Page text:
Trying to spur greater use of health savings accounts, employers are offering direct payments or other financial incentives to participants so they will open HSAs or increase account balances.
A common approach is for employers to contribute a fixed payment or a percentage of participants' annual deductibles for high-deductible health plans, the only type of plan for which HSAs can be used. The Internal Revenue Service defines a high-deductible plan as one with a deductible of at least $1,350 for an individual or $2,700 for a family.
Less common strategies borrow from consumer behavior research by providing a corporate match to participants' contributions or by adding money to accounts when participants complete certain financial wellness/medical tasks.
"The goal is to make people better stewards of their money and better stewards of their health," said W.P. "Pat" Jarrett, co-founder and interim chief executive of Health Savings Administrators, Richmond, Va., an HSA administrator with $800 million in assets under administration serving 70,000 participants.
Mr. Jarrett practices what he preaches. His company's HSA provides a two-pronged approach of corporate encouragement. It makes an annual contribution of $1,000 for each single employee and $2,000 for those employees with family coverage. A share of the money is contributed every two weeks coinciding with each pay period.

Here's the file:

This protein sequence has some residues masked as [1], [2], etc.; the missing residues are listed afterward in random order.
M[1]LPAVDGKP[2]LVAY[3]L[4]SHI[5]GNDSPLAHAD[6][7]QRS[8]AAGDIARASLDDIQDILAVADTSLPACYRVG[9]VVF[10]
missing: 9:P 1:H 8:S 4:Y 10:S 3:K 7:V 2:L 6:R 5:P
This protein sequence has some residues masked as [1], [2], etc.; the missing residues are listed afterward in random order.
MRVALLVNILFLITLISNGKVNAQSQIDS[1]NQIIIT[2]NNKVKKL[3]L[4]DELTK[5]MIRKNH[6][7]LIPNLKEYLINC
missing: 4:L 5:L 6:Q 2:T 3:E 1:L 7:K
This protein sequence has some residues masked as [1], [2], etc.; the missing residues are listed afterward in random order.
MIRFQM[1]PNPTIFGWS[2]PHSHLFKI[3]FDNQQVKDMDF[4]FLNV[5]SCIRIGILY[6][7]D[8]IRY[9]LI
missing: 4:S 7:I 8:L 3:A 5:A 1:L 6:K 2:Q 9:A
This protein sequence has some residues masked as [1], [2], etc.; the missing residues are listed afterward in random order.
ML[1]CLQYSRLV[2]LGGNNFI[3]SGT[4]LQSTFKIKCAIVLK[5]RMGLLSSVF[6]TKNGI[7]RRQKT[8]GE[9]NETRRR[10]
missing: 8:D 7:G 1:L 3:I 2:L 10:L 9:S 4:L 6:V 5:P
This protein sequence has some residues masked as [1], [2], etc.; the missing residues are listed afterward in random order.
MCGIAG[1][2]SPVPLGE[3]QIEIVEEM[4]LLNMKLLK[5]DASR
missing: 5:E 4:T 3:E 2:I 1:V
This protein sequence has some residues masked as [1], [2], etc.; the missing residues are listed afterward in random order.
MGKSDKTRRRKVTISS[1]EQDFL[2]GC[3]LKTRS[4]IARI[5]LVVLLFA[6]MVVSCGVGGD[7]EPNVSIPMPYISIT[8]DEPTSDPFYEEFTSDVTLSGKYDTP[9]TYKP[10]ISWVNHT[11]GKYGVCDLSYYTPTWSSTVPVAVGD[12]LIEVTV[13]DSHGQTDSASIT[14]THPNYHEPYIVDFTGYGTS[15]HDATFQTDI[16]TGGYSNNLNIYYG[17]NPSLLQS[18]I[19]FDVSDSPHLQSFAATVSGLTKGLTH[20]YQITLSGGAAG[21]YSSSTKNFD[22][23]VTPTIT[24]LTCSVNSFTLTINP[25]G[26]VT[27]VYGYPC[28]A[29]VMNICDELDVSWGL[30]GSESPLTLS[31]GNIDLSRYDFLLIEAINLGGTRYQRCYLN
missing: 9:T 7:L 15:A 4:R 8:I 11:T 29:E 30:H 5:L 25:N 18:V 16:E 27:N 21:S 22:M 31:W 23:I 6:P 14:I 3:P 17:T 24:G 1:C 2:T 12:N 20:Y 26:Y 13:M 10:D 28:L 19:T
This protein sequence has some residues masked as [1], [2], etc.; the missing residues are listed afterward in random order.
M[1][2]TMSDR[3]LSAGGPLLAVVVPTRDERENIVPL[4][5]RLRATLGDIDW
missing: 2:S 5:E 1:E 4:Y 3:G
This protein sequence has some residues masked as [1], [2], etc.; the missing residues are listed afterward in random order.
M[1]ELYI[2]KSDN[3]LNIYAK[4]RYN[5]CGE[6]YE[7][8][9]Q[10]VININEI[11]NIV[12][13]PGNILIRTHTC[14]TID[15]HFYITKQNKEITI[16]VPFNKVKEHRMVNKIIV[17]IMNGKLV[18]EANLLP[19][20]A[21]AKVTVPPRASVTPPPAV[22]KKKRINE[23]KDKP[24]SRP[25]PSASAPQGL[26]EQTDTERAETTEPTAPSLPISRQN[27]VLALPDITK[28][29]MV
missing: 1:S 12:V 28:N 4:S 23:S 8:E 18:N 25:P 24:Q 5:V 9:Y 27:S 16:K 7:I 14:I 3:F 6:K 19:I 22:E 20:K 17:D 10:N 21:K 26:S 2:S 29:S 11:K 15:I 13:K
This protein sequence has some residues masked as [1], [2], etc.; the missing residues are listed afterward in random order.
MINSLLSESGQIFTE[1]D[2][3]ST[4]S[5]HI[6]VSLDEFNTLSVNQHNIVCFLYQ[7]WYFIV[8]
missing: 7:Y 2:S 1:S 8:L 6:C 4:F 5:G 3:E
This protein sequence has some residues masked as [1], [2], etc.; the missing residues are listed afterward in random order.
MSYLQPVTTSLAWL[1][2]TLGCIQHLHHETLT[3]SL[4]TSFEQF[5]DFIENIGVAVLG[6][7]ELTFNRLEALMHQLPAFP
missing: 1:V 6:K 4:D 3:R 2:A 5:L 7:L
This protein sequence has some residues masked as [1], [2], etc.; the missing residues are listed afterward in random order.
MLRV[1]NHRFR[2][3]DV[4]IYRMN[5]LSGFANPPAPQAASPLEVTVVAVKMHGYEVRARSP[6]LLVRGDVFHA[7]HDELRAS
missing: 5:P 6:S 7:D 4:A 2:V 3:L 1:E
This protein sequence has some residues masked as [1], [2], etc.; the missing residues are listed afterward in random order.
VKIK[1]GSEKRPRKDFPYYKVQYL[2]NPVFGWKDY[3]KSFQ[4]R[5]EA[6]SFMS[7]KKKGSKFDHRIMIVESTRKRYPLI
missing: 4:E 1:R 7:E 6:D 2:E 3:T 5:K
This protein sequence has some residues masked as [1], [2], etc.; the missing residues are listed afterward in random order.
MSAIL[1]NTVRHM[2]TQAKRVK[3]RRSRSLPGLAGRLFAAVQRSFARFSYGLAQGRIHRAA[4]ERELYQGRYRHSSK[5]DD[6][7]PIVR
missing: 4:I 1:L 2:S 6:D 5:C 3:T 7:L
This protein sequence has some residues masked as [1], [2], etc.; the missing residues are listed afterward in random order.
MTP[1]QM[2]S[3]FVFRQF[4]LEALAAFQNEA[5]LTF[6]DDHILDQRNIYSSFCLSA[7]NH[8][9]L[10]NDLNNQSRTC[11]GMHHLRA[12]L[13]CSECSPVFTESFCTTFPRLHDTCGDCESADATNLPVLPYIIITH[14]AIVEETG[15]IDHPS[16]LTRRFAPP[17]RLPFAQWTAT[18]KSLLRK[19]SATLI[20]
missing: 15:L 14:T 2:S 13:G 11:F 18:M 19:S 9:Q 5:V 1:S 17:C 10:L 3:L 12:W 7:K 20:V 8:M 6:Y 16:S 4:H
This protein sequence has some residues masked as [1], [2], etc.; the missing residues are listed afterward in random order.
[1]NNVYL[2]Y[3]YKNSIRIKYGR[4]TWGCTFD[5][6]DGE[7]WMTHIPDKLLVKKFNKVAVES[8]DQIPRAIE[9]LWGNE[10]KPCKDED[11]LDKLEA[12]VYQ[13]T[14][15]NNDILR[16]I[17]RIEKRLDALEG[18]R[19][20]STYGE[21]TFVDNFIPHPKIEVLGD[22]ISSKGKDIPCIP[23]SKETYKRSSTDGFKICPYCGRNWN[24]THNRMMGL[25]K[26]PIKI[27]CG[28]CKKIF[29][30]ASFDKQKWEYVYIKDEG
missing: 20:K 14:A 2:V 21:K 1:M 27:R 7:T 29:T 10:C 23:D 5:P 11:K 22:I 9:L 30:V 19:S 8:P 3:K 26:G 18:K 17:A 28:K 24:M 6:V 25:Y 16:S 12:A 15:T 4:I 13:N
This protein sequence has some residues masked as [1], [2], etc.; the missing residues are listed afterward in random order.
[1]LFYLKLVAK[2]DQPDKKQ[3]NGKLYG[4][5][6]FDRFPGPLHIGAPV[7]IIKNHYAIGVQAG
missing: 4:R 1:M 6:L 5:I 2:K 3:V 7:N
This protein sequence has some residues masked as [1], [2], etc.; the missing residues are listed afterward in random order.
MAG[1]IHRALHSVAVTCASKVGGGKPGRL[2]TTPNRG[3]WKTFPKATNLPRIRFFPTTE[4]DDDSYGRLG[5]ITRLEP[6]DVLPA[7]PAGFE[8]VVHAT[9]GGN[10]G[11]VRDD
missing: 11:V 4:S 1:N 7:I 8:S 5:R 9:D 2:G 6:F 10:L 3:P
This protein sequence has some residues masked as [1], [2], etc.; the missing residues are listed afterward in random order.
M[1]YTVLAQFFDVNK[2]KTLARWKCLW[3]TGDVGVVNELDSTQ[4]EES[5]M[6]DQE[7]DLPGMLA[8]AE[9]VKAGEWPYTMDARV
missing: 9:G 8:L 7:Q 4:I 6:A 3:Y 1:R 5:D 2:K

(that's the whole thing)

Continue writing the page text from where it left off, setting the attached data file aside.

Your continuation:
The company also provides a corporate match of up to $500 based on the single employee's contribution and up to $1,000 for those with family coverage.
Corporate contributions are backed up by efforts to explain the medical, investing and tax benefits of HSAs. "The short answer is education," said Mr. Jarrett, who also is a member of the HSA committee of the Plan Sponsor Council of America, Chicago. "You need to educate and simplify the message."
HSAs offer participants a triple tax advantage. Contributions are made with pretax dollars; investment gains within HSAs are tax free; and withdrawals from HSAs are tax free for qualified medical expenses.
For 2018, the IRS allows participants to contribute up to $3,450 for single coverage and up to $6,900 for family coverage; those age 55 and older are eligible for a $1,000 catch-up contribution. Unspent HSA funds roll over year to year.
A survey of PSCA members last year found that 81.2% of plans that had HSAs also provided some financial aid. Contributions based on a single participant or a family plan is the most common form of corporate support, said a report on the survey findings. Of the employers that offered HSAs, 67.4% used this approach while 22.2% made a set amount regardless of family status. Only 4.4% used a wellness incentive, 1.5% offered a corporate match and 4.4% cited "other," said the survey of 255 PSCA members.
"If I were in a plan sponsor role, when a worker enrolls in a qualifying health plan, I would not wait for her/him to make a contribution to the health savings account," John M. "Jack" Towarnicky, the PSCA executive director, said in an email, adding the various strategies depend on the comfort level of benefits executives .
"Instead, I would make a modest, non-elective employer contribution on the first day of qualifying coverage — so as to start the clock with regard to qualifying medical expenses," he said.